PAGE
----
In a couple of weeks museum registrar Pauline Sugino is accompanying our van Gogh painting Wheat Field to Basel, Switzerland, for the exhibition “Between Earth and Heaven: The Landscapes of Vincent van Gogh” at the Kunstmuseum Basel. The museum has already lined up a long list of press to cover the uncrating of the painting.

Why the star treatment? Kunstmuseum Basel registrar Charlotte Gutzwiller explained that van Gogh’s “Harvest” series—10 paintings completed in June 1888—is a focus of the exhibition, and our work is a favorite of Kunstmuseum Basel curator Nina Zimmer. “Your painting is one of the outstanding examples of this series and [Nina Zimmer] would like to present a major loan on this occasion. We had considered using one of our own van Gogh paintings, but to our chagrin, we don’t have anything comparable in our collection,” Gutzwiller wrote in an e-mail. I never stop being amazed at the Academy’s caliber of art—in the middle of the Pacific Ocean—which Hawai‘i residents can see whenever they want. Standing in front of the work, you can practically feel the Mediterranean heat and hear the rustling of the dry bundles of wheat, smell their earthy scent.

“Everywhere now there is old gold, bronze, copper, one might say, and this with the green azure of the sky blanched with heat,” the artist wrote that summer in Arles. Find out how the Academy acquired this priceless painting after the jump. You won’t believe how much was paid for it.

In 1941, then Academy Director Edgar C. Schenck had been looking for a van Gogh to add to the Academy’s collection for a while. He had a wish list that included Velázquez, Watteau, Constable, Ingres or David, Delacroix and Matisse (he got three of those—do you know which ones?). George Eggers of the College of the City of New York’s Art Department helped Schenck scout out some works—there is correspondence with Wildenstein & Co. in New York (now just as (in)famous for its connection to “cat lady” Jocelyn Wildenstein) and Dalzell Hatfield Fine Paintings in Los Angeles. Finally, in 1946, Morris Gutman of French Art Galleries in New York sent Schenck a brief letter: “In reference to our telephone conversation of this date, we wish to inform you that we are willing to sell the van Gogh for $30,000, because it is to go to a museum, even though this means only a very small profit for us.”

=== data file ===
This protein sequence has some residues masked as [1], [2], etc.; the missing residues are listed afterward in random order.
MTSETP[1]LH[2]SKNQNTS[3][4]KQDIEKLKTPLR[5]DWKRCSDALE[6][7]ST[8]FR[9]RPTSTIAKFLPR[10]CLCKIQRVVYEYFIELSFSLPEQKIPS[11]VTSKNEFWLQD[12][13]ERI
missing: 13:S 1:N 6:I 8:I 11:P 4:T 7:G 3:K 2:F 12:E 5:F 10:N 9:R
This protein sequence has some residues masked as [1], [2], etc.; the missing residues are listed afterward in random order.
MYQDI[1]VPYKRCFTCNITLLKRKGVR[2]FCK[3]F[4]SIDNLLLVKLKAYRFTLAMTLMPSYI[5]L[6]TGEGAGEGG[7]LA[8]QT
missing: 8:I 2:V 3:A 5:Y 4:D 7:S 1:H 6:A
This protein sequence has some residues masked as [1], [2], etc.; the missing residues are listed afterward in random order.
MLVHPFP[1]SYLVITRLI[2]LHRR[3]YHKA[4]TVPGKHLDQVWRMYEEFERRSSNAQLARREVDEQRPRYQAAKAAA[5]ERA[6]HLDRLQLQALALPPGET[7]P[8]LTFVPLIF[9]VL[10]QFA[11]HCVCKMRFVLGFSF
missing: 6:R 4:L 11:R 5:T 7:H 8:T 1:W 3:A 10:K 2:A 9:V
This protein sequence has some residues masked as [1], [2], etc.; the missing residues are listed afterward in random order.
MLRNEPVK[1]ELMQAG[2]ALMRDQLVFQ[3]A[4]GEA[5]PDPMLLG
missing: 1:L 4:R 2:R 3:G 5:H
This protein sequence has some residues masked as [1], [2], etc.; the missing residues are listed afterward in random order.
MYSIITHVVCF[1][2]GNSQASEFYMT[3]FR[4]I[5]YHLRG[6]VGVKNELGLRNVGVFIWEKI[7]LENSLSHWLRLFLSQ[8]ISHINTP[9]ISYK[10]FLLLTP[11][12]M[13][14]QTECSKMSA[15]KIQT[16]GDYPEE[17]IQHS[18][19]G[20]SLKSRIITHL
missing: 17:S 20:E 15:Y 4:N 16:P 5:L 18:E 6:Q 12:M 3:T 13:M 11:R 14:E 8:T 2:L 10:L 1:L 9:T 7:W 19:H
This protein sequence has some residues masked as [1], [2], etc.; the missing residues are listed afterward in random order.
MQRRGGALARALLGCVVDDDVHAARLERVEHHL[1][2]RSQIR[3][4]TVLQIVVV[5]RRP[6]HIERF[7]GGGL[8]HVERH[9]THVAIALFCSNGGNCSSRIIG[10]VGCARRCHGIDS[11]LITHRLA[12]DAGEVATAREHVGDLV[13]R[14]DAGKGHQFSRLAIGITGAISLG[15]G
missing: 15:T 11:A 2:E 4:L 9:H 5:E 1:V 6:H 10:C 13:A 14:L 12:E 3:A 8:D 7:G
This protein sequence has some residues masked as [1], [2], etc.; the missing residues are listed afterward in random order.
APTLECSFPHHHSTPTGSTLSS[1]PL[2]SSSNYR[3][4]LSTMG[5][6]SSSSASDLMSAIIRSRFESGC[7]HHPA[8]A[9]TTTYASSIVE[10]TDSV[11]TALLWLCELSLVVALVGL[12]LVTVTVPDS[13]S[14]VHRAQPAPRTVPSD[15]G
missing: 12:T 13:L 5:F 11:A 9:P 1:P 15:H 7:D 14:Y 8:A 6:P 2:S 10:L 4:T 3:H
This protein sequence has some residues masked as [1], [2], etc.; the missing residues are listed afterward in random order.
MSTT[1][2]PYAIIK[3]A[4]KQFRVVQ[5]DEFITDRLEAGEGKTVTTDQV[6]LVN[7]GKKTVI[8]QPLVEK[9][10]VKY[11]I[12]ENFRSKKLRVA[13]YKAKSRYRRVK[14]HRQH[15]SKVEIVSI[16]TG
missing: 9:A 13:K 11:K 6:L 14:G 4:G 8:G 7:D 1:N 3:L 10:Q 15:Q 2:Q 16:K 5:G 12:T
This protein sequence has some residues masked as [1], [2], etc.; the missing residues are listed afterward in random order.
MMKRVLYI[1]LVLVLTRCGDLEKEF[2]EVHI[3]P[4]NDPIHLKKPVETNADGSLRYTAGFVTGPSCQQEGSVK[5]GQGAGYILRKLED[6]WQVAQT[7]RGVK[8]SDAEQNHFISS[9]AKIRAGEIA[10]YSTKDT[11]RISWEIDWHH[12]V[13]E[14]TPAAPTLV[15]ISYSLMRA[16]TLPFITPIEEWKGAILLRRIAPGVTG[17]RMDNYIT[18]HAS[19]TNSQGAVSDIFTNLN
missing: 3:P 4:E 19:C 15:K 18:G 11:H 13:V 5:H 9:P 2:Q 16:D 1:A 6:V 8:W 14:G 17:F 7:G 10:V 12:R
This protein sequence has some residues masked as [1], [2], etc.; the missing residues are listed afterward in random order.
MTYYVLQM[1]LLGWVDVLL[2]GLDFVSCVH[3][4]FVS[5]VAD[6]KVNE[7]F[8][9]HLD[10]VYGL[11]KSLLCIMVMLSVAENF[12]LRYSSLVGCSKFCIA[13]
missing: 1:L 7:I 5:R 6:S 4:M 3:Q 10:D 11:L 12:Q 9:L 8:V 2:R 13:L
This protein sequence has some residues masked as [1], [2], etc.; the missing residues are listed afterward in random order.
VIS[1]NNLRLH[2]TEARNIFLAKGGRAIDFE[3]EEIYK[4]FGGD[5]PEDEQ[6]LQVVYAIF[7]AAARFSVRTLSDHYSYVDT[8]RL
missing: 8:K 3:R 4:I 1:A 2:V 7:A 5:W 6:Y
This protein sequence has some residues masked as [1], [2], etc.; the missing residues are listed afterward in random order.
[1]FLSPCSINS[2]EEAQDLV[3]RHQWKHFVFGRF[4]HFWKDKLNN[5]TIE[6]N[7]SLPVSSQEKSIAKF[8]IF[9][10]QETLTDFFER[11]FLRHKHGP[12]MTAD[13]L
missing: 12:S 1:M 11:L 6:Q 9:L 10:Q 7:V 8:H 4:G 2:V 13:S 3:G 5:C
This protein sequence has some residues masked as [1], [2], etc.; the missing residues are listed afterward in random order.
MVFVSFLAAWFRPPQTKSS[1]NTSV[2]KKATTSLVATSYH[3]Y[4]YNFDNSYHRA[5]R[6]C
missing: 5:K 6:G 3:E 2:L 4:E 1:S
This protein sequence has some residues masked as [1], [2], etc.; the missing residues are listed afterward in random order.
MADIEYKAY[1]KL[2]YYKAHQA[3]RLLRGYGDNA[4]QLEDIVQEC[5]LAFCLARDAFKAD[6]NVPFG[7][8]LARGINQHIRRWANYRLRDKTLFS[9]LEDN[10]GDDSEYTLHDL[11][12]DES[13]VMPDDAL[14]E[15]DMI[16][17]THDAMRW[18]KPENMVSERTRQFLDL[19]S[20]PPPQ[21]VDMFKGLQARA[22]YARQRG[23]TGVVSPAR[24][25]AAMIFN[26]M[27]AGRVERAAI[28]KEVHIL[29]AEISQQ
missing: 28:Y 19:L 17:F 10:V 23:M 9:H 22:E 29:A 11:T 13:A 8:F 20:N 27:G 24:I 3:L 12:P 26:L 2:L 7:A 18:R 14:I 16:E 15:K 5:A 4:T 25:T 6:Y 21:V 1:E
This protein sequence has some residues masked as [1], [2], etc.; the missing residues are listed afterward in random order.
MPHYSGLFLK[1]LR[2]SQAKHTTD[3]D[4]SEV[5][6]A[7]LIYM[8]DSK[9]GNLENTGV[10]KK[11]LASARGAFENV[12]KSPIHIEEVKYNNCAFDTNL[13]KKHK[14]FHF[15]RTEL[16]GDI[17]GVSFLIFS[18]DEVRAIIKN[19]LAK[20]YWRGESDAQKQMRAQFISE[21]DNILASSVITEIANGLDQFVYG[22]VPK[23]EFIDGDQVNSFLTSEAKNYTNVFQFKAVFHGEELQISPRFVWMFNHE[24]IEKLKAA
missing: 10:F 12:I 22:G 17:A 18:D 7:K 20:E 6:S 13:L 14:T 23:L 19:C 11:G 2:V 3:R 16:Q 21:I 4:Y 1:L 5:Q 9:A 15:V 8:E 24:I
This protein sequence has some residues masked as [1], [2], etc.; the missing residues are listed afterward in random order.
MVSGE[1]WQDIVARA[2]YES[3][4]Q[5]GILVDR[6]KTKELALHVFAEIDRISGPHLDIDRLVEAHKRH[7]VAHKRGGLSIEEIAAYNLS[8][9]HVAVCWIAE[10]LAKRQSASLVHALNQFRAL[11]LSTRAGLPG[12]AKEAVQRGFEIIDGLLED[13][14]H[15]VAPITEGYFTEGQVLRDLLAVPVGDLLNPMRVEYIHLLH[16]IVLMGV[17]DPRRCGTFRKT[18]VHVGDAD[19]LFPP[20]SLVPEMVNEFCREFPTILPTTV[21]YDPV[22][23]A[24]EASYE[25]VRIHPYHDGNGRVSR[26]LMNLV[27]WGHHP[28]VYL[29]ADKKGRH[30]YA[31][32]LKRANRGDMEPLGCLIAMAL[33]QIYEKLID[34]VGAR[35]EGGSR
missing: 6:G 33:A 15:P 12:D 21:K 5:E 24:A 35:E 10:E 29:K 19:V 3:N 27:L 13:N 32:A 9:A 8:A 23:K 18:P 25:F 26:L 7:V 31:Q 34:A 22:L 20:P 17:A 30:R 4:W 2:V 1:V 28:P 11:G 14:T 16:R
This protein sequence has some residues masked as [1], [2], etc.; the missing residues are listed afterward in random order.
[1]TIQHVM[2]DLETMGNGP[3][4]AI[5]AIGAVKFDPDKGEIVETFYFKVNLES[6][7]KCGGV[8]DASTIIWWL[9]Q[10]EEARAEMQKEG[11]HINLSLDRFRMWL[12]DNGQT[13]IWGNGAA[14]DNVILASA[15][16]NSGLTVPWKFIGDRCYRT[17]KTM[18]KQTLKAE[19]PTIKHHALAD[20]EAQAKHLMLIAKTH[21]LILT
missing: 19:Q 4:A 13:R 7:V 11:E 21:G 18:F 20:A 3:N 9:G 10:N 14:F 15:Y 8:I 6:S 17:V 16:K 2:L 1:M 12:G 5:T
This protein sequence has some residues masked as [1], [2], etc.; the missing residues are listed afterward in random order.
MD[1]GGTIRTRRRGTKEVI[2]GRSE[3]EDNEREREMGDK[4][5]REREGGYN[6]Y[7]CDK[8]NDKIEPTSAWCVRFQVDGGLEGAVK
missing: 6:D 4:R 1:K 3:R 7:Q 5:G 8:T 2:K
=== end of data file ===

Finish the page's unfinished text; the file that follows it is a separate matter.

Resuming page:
In 1998, “Wheat Field” went to Paris’ Musée d’Orsay, as part of the traveling exhibition “A Hawaii Treasury: Masterpieces from the Honolulu Academy of Arts.” At that time, then Academy Director George Ellis received some correspondence questioning the authenticity of “Wheat Field.” Then Academy Registrar Sanna Deutsch received verification from Louis van Tilborgh, Curator of the Van Gogh Museum in Amsterdam, that the Academy’s “Wheat Field” is the real mccoy. In a memo to George Ellis, Deutsch wrote: “I have just received the attached fax from van Tilborgh…it reports that after the artist’s death, the painting belonged to Johanna van Gogh-Bonger [the wife of Vincent’s brother Theo], who in December of 1905 sold it to Paul Cassirer of Berlin. In 1908, Cassirer sold it to Margarete Mauthner of Berlin, and from 1905-1914, the period covered by Freilchenfeldt’s catalogue, it is listed as being exhibited in Germany six times…In the scant history provided by French Art Galleries, in August of 1946, at the time that the painting was purchased, the dealers indicated that the work was owned by Mme Tony Lessing before it again was in the possession of Paul Cassirer in 1914-1930, who may have sold it to Wildenstein.…Following the Wildenstein references are listings including the collection of Morris Gutman, and then of Dalzell Hatfield Gallery, and of the source of our purchase, French’s in New York.…It is really good news to learn, and to have sound documentation, that the work was in a van Gogh family collection during the now most infamous period for van Gogh forgeries, i.e. by the Schuffenecker brothers.”

And that is how “Wheat Field” made its way from Arles, France, in the late-1800s to the middle of the Pacific, where Hawai‘i school children see it every week.